A team of scientists from the University of Malaga, Birmingham and California, Los Angeles, has studied the 'morsel of death'In these super predators, the saber tooth tigers, from the computational simulation in three dimensions, showing structural and biomechanical differences in the skulls of two different species of saber-toothed felids.
A finding that confirms what specialists had been suspicious for decades, but without finding biomechanical evidence in this regard.
Until now, it was already recognized two ecological types of this species in relation to your canine: saber model and scimitar model. The results of this research, published in the journal Current Biology, represent a further step, its distinction for its hunting strategy.
Through the use of biomechanical simulation techniques Based on computerized axial tomography and cranial and cervical microanatomical studies, these researchers have shown that the way in which saber-toothed tigers stabbed megaherbivores with their canines and its ability to grapple with prey it was very different.
The saber model, presents a long canine with fine "serrations" on its edges or without "serrations" and is to which the iconic species Smilodon fatalis belongs.
The second, known as the scimitar model, which present the species of the genus Homotherium, is characterized, however, for a shorter and wider canine on the basis that the ‘saber model’, but with extensive 'sawing' on its edges.
Differences in their morphology that this group of researchers have compared in both models, Smilodon fatalis Y Homotherium serum, along with a hypercarnivore series current events such as the spotted hyena (Crocuta crocuta), the lion (Panthera leo) and the African painted dog (Lycaon pictus), demonstrating that saber-toothed predators hunted their prey in different environments as a result of the severe competition that existed between large carnivores throughout the Pleistocene.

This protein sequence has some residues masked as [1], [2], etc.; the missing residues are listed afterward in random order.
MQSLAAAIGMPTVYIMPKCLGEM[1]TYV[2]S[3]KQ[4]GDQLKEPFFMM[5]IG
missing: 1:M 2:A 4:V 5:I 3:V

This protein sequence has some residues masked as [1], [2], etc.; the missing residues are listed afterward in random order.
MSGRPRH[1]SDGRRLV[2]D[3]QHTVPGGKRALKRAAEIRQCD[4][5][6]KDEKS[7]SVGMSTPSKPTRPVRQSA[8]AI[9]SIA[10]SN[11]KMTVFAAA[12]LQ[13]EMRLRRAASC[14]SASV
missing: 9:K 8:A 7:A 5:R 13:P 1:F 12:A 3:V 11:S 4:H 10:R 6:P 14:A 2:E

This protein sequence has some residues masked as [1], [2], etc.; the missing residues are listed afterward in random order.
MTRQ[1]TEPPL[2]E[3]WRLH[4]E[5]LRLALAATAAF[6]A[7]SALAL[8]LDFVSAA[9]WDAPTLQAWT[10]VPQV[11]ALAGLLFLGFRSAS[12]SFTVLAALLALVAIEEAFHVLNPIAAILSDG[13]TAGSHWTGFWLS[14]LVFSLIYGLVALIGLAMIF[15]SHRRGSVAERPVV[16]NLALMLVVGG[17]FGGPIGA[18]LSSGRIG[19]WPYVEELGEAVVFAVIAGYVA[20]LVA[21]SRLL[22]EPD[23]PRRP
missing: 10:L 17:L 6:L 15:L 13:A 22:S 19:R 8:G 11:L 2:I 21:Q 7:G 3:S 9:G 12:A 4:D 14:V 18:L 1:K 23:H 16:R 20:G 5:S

Saber tooth tigers: different weapons to kill their prey
The study led by paleontologist Borja Figueirido, in which Alejandro Pérez Ramos, both from the University of Malaga, has also participated, provides for the first time biomechanical evidence that the stabbing of the Smilodon model was much more directional and precise, probably in the jugular or in the trachea of the prey.
According to experts, this suggests that they had very little ability to hold and grapple by using the skull, a strategy carried out by the current lion whose canine is conical and more equipped for it.
But nevertheless, Homotherium had intermediate biomechanical capabilities between the current lion and the Smilodon model, as this work reveals that his stabbing was much less directional and precise, but had much more ability to grapple with the prey through the use of his skull.
A finding that indicates that, probably, its ‘sawing’ could be used to cut the dam to the minimum movementpossibly also on his neck.
These differences in stabbing mode of both saber tooth models are also related to their running or ambush capabilities.
While Smildon's limbs were sturdy and they had highly developed retractable nails, especially those of the thumb of the forelimbs, Homotherium limbs were more graceful and her nails were semi-retractable.
Smilodon was an animal that used ambush as a hunting mode, using his nails to hold the prey with his forelimbs while delivering the precise and directional stab with his overdeveloped canines.
But nevertheless, Homotherium used a faster and longer run, for which it is advantageous not to have retractable nails, but at the same time, this reduced the ability to struggle with the extremities when hunting. Its skull played a crucial role in the grappling and holding of the prey to compensate for the loss of retractable nails.
Hunters from different environments
This research indicates that the 'arsenal' of saber teeth was broader than previously known previously, which shows a high degree of ecological specialization among these carnivores, Smilodon being a hunter of more closed environments and Homotherium of more open ones.
These two strategies could indicate some kind of ecological segregation between these two forms of large carnivores that coexisted in North America during the Pleistocene, a time of severe climatic fluctuations that have been proposed as a cause of high competition in these ecosystems.
Stephan Lautenschlager from the University of Birmingham and Blaire Van Valkenburgh, professor of paleontology at the University of California, Los Angeles, also participated in the work.
Borja Figueirido, Stephan Lautenschlager, Alejandro Pérez-Ramos, Blaire Van Valkenburgh. "Distinct Predatory Behaviors in Scimitar- and Dirk-Toothed Sabertooth Cats" Current Biology, Vol. 28, Issue 20, p3260–3266.e3Published online: October 4, 2018.
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